Pop quiz: what does “rustic” mean?
Ok, now “retro”?
Most importantly – if we surveyed 100 brides and 100 florists...how likely do you think it is that we’d get 100 of the same answer for each of the most common wedding styles*?
Probably pretty low. After all, the science of categorization is finicky at best and there’s a good chance that you and your bride might have vastly different ideas as to how to define “boho.”
If you’re at this point of clarification, here’s the recap of your past steps: you’ve done a consultation with your clients and know the basics - what floral pieces they need, what their colors are and that they want a “rustic” wedding. They have signed the event contract and paid their non-refundable retainer. Now, it’s time to get aligned on style preferences. But don’t worry – we have an easy system on how to make sure you and your bride get on the same page!
Hint - it starts with an inspiration photo and ends with questions. Lots and lots of questions!Step 1: Review THEIR Inspiration Photos
Before you and your clients signed the contract, you likely received a few inspiration photos so you had a general idea of the scope to determine pricing. Now that you are ready to order supplies and create their wedding florals, it is time to pull those out and look at them more closely. Are the images very similar? Are they wildly different? Is there one particular flower or greenery style that threads all of the pictures together?Step 2: Gather YOUR Inspiration Photos
Once I have taken a closer look at the photos and have an idea of what they want, I will often send them a photo that is different from their inspiration (one that I have found in the depths of Pinterest or Google images) to get the clients’ thoughts on it. It’s an opportunity to see what is truly important to them. It is also an opportunity to see if you already have a good grasp of their particular style.
Something to note - you should not promise to make their bouquet/centerpiece/arch swag the exact same as the inspiration photo you sent to them (or from any of their inspiration photos). 1. Their photo might be of fresh flowers and greenery but most importantly, 2. The photo is for inspiration only. You and the person who created that particular piece are individual artists.
If you’re lucky, your bride will say “retro” and all of her photos will perfectly match your vision of retro. But many times, what they say they want, and what they show you they want, will be two pretty different things.
Your job here is to basically show them what you’re hearing. Look at the inspiration photos they’ve given you. Cross reference that with how they’ve been talking about their wedding. Based on this, that should give you an actual feel for their wedding vibe. This step is CRUCIAL because you’ll want to make sure the bride is aligned with your understanding of the direction of the wedding before you move forward.Step 3: Ask The Basic Questions
If you’re comfortable with the general aesthetic of the wedding, now you’ll need to start filling in the gaps with some basic questions. Non-exhaustive list of questions I like to ask is as follows:
- What are your favorite flowers?
- Can you order the dress color swatches for your bridesmaids (for paint matching)?
- Is your overall wedding color story in warm or cool tones? This will help you to determine whether you will need to lean towards blue toned or yellow toned greenery.
- What shapes are you thinking for bouquets, arch swags, and centerpieces?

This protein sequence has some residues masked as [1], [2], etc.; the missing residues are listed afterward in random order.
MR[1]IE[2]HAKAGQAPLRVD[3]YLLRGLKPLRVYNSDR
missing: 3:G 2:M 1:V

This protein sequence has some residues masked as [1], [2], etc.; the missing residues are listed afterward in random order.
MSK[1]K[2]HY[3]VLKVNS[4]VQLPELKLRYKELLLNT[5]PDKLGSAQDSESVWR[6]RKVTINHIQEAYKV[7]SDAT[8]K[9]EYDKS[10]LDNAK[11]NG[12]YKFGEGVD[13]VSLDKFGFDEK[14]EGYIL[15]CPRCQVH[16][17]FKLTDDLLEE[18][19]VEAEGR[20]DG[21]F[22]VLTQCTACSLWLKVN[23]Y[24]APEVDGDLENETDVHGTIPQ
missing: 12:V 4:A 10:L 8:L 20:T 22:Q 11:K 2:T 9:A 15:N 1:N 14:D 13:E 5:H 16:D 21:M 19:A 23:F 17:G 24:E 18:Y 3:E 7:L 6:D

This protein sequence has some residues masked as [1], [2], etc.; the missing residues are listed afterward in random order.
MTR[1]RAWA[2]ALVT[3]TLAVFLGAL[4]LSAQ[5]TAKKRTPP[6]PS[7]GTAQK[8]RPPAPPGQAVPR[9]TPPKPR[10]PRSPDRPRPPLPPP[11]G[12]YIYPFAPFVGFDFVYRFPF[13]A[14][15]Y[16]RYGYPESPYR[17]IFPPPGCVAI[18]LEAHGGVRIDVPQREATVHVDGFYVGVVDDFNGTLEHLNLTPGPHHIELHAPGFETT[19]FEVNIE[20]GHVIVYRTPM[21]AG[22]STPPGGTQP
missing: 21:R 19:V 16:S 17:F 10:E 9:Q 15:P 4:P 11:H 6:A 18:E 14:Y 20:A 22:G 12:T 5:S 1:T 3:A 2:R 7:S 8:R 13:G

- What’s the height of everyone in the wedding party? This one may seem silly, but a 7-foot groom probably needs a larger boutonniere to remain proportional. A 4’10” bride may need a more size-appropriate bouquet. Matching sizes is key!
Now that basic questions are out of the way, you’ll want to ensure you’ve got a good idea of the fine details of your bride’s big day. Consider inquiring about:
- What are the venue aesthetics? “Glam” can work in a barn just as well as “boho” can be stunning in an industrial space. That said, you may have to amp up the florals to help carry the style.
- What other pieces are you working into the wedding decor? Knowing what other elements will be included (candelabras, bird cages, lace table runners) can also influence the style and steer some of the smaller details in the florals. Eg. - a lace bouquet handle would be a good fit with lace runners even if that is not traditionally a “modern” wedding element.
And now for the final step – process photos!Step 5: Reviewing Process Photos
At this point, both you and your client have shared inspiration photos, you’ve gotten key information on shapes, colors, the venue, and even the heights of bridal party attendees. You’re officially ready to get started on creating.
We highly recommend taking process photos/work-in-progress photos. This takes extra time in the beginning, but it will save a TON of time on the back end. For instance: imagine the specific paint color you’ve chosen isn’t to the liking of your client. You definitely want to find that out after having painted 5 flowers as opposed to 100 flowers.
Just keep sharing photos and continuing your relationship with the client and you’ll have created their perfect wedding in no time!
Putting It All Together
What may have started out as a client wanting a “classic” wedding can turn into what you would label as a “garden” wedding after sharing inspiration photos, asking plenty of questions to narrow down their options and sending process photos. And that’s ok! A rose by any other name is just as sweet, and a wedding by any other title is still one of the greatest days of your clients’ life. And by taking extra careful steps, you’ll have done your part to guarantee that their vision, no matter what arbitrary style it is labeled, comes to life.